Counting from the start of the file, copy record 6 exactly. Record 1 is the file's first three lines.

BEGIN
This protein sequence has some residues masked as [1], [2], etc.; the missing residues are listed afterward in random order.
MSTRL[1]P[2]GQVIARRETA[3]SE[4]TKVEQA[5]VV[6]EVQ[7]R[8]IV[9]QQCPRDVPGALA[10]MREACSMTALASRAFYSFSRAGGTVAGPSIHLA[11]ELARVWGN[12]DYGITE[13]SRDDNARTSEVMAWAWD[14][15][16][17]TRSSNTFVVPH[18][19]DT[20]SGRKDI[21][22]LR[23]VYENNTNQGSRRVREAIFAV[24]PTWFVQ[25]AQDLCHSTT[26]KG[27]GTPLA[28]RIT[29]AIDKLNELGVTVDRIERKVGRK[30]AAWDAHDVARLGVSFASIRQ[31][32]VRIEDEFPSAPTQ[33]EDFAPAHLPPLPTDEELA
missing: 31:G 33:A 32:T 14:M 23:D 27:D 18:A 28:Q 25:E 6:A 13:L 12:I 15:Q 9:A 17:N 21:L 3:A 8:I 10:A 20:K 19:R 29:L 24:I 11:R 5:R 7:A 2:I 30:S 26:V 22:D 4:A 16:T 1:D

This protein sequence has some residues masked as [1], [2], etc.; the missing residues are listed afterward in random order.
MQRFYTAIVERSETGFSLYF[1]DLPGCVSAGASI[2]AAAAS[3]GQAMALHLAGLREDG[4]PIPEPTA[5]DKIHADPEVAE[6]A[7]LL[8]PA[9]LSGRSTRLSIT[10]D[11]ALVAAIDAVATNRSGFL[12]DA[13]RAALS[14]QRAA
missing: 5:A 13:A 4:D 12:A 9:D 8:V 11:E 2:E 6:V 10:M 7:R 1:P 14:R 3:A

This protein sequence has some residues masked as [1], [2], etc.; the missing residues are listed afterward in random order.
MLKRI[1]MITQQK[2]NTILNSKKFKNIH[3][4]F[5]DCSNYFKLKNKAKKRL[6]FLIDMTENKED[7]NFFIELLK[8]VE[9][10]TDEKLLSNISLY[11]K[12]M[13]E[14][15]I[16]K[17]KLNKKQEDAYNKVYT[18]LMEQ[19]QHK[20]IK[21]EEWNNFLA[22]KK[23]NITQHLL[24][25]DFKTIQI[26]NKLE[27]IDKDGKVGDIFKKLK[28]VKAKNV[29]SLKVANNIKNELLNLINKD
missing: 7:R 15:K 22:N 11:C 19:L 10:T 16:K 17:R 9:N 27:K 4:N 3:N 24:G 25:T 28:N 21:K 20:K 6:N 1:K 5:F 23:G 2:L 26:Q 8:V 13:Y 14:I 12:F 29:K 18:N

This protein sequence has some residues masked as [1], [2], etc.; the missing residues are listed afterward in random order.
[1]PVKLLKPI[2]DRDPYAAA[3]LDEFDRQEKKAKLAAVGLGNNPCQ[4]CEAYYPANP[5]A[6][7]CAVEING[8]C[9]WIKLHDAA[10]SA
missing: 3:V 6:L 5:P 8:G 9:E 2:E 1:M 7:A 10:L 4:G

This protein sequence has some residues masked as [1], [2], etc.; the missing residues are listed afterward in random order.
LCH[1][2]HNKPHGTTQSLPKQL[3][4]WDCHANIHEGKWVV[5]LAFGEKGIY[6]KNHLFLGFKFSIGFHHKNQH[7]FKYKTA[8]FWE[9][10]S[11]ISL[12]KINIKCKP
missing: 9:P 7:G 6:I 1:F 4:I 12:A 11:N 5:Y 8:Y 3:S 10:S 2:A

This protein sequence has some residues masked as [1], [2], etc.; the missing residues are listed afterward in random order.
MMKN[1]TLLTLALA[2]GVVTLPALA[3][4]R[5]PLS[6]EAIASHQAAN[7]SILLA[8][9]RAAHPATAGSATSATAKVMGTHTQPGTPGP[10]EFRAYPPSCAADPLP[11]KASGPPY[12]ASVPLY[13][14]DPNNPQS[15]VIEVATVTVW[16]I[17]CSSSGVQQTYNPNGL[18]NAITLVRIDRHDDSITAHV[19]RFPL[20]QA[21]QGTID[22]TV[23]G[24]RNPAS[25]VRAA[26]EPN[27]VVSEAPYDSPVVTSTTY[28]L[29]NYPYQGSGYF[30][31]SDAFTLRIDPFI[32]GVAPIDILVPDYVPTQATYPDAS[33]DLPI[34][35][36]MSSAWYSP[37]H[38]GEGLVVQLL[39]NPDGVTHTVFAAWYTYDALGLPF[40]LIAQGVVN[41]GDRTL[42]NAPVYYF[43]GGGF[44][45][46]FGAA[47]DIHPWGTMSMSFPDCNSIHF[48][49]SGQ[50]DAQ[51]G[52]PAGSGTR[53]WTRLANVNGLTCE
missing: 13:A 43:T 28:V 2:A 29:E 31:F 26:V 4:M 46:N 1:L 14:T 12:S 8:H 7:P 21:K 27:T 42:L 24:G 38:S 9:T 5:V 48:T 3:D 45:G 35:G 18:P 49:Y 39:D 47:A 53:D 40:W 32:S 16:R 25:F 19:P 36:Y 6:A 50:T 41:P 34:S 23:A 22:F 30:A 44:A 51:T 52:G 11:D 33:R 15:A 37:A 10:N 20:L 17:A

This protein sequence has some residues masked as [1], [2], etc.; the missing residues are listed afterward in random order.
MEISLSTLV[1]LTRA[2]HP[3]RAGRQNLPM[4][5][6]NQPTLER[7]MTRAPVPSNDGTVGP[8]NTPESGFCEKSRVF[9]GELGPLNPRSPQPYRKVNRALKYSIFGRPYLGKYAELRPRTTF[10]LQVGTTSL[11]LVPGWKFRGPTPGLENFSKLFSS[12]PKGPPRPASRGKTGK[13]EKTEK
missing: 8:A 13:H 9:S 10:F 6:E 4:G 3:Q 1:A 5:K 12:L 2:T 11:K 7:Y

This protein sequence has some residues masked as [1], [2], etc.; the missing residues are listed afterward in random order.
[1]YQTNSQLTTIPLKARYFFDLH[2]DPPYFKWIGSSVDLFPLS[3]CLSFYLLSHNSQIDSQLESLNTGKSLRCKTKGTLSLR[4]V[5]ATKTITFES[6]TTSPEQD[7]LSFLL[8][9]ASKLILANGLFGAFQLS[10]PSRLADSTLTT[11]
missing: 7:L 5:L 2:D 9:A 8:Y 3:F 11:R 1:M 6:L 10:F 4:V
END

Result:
This protein sequence has some residues masked as [1], [2], etc.; the missing residues are listed afterward in random order.
MMKN[1]TLLTLALA[2]GVVTLPALA[3][4]R[5]PLS[6]EAIASHQAAN[7]SILLA[8][9]RAAHPATAGSATSATAKVMGTHTQPGTPGP[10]EFRAYPPSCAADPLP[11]KASGPPY[12]ASVPLY[13][14]DPNNPQS[15]VIEVATVTVW[16]I[17]CSSSGVQQTYNPNGL[18]NAITLVRIDRHDDSITAHV[19]RFPL[20]QA[21]QGTID[22]TV[23]G[24]RNPAS[25]VRAA[26]EPN[27]VVSEAPYDSPVVTSTTY[28]L[29]NYPYQGSGYF[30][31]SDAFTLRIDPFI[32]GVAPIDILVPDYVPTQATYPDAS[33]DLPI[34][35][36]MSSAWYSP[37]H[38]GEGLVVQLL[39]NPDGVTHTVFAAWYTYDALGLPF[40]LIAQGVVN[41]GDRTL[42]NAPVYYF[43]GGGF[44][45][46]FGAA[47]DIHPWGTMSMSFPDCNSIHF[48][49]SGQ[50]DAQ[51]G[52]PAGSGTR[53]WTRLANVNGLTCE
missing: 13:A 43:T 28:V 2:A 29:E 31:F 26:V 4:M 46:N 1:L 14:T 12:S 8:H 7:P 21:K 27:T 42:L 24:G 38:S 9:T 5:V 48:T 3:D 45:G 35:G 18:P 49:Y 39:D 47:A 53:D 40:W 32:S 16:R 25:F 19:P 36:Y 6:A 50:T 41:P 34:S 23:A 22:F 30:A 44:A 51:T 52:G 11:D 33:R 15:A 37:A 10:N 20:L 17:A